Emerging artist: Alina Manolache (Bucharest, Romania)
Residency place: META Cultural Foundation (Slon village, Prahova county, Romania)
Practice: filmmaker and new media artist
Collaborating artists: Toni Mijač, Sebastian Moldovan, Mihai Smeu
Curated by: Raluca-Elena Doroftei
“Look, there’s a girl here, a filmmaker, who would like to talk to cool young people around here and make a short video about what it’s like to be a young person in Slon. The film won’t be online, just some artistic project for the residency. Would you like to participate? It won’t take too much time, around 20 minutes, and the conversation would be simple – who are you, what do you do, why did you remain in Slon, etc. What do you say? I will also participate; I think it will be very cool.”
Alina Manolache’s practice stands at the intersection between documentary cinema, artistic research and education. So far, she has navigated topics like post-communist generations (Lost Kids on the Beach, IDFA 2020), surveillance (I AM HERE, Jihlava 2020), space exploration (2020: A Covid Space Odyssey, The Guardian 2020), youth (End of Summer, Visions du Reel 2016), museums (Your Visit Starts Here, Centre Pompidou 2015) and human-machine relationships (3 Dialogues About the Future, in production). When we started to talk about the project to be developed during Meta residency in Slon, Alina was interested to meet young people, 18 to 39 years-old, who still live in Slon and chose not to leave the country.
Studies confirm that before 2007, when Romania joined the European Union, 3.4 million Romanians have left the country, accounting to almost 17% of its population. Another survey confirms what people have been discussing informally, namely that young people themselves intend to migrate. “They don’t just wish to leave the country; they have made concrete plans for leaving. […] 47% of young people in Romania in the 16-to-35 age bracket had clear intentions, even plans to leave the country within the following 5 years […].” (University professor Dumitru Sandu, from the Faculty of Sociology of the Bucharest University, contributor to The Youth Mobility international study).
A film made by Alina Manolache in Slon was like a laboratory/ a study of cultural anthropology at first – she had a set of things she wanted to follow, but without having a pre-established and precise result from this process. She wanted to meet people close to her own age (mostly millennials/ younger/ older), to have a talk with them, to take their pulse, being flexible and absorbing as much as possible. And Alina knows how to ask questions, to listen, to leave a room for thoughts and to let the stories flow. And you you can be overwhelmed by how open the people of Slon can be, and how much they have to say.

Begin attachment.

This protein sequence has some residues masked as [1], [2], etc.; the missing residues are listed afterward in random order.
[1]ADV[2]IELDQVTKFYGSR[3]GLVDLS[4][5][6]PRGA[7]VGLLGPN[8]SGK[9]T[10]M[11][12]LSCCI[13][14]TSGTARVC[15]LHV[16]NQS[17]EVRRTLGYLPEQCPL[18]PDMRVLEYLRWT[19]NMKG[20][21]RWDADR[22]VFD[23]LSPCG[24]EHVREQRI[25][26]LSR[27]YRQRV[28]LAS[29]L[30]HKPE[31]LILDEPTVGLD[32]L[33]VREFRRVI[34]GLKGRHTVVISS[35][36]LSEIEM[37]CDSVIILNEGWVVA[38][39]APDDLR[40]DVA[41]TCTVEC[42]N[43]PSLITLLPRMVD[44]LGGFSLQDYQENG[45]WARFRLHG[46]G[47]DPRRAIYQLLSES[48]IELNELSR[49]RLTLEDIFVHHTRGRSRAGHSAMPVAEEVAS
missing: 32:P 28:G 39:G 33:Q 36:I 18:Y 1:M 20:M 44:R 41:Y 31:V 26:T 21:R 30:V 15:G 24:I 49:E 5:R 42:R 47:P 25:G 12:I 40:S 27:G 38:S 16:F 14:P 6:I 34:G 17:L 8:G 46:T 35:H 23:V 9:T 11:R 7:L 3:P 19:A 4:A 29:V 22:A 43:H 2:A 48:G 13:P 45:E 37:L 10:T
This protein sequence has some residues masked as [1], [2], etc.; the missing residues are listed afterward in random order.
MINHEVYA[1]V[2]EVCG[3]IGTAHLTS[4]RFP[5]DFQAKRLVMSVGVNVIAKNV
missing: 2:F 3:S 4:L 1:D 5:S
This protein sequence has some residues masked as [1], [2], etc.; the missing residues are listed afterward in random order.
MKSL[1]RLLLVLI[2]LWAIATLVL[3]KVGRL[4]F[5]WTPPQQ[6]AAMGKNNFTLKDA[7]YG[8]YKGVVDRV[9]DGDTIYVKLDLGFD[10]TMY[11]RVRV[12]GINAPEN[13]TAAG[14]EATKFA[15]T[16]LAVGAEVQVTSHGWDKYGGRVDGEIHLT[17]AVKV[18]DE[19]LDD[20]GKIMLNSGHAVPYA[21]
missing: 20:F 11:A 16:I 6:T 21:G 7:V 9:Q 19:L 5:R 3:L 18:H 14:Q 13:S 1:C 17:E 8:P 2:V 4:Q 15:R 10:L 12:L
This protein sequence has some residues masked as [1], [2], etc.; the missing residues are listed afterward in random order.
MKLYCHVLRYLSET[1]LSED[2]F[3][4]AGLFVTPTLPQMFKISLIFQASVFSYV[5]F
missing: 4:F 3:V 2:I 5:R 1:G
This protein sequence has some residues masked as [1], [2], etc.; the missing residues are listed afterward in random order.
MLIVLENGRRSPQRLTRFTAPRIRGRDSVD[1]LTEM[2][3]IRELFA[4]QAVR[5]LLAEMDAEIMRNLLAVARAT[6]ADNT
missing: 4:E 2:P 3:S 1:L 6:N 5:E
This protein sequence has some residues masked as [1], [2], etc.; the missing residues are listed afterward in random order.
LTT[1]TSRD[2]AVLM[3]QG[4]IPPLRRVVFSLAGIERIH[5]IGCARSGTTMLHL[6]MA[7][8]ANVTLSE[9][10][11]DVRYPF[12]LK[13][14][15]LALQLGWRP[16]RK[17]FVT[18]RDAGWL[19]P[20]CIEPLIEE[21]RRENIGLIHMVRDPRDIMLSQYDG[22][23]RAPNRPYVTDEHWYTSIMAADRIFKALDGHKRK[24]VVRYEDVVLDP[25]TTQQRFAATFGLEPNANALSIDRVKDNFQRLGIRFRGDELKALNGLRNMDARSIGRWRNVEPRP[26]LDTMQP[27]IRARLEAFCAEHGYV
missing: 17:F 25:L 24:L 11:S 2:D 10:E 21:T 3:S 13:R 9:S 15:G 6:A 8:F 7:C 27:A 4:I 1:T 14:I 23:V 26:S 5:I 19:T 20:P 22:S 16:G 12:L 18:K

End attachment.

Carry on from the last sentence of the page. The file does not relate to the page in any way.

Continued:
“…at first I wanted to let things come to me, unfiltered. When I was doing research and meeting people, everything was very intense, new, fascinating. But, as I began to edit and process the material, I needed to cool everything down, take a step back, tame the first impulses, and reach a temperature, where I could also invite someone else to watch what I had done and understand what it is about. I think having other colleagues in the project constantly around to exchange ideas helped me a lot to find this balance: we discovered places and things together in real time. It’s very valuable that when you work, you can be in dialogue with other artists who may have a different perspective, or come up with other ideas – the project is enriched, and I think that we, as people, have also been enriched through all this transfer of information and emotions.”
As she progressed with these discussions, Alina realized that they all had some points in common: night dreams and fears of a generation – especially in relation to the natural habitat and more specifically, to wild animals. “It was surprising to me how close to nature the interviewees were and how many stories they had about bears, foxes, jackals and wolves. It was a superb metaphor for the demons of the youth, and the images they gave me automatically sent me to fairy tales. So I think I was really lucky to be able to have their almost fictional stories as a starting point – and then to search for different ways to echo them visually. I played with light and darkness, with the natural and the artificial, and of course with dream and reality – in a film that I find more sensorial than narrative. In a way, my whole experience was incorporated in the film: how I experienced the stillness of the landscape, the sounds, the changes of weather, how I felt about people and how this place altered my perceptions.”
“Wild Creaturesˮ. A landscape from nature. Birds chirping. Deer grazing. Drones patrolling in the forest. People searching for something with flashlights. A jackal’s howl. What is the colour of fear? A few young villagers tell us about their encounters with wild animals. Inoffensive and ethereal at first, their stories take us by the hand into a labyrinth that becomes darker and darker. At the edge of fear and imagination, dream and reality, the film invites us to question who the real “wild creatures” are.
Text written by Raluca-Elena Doroftei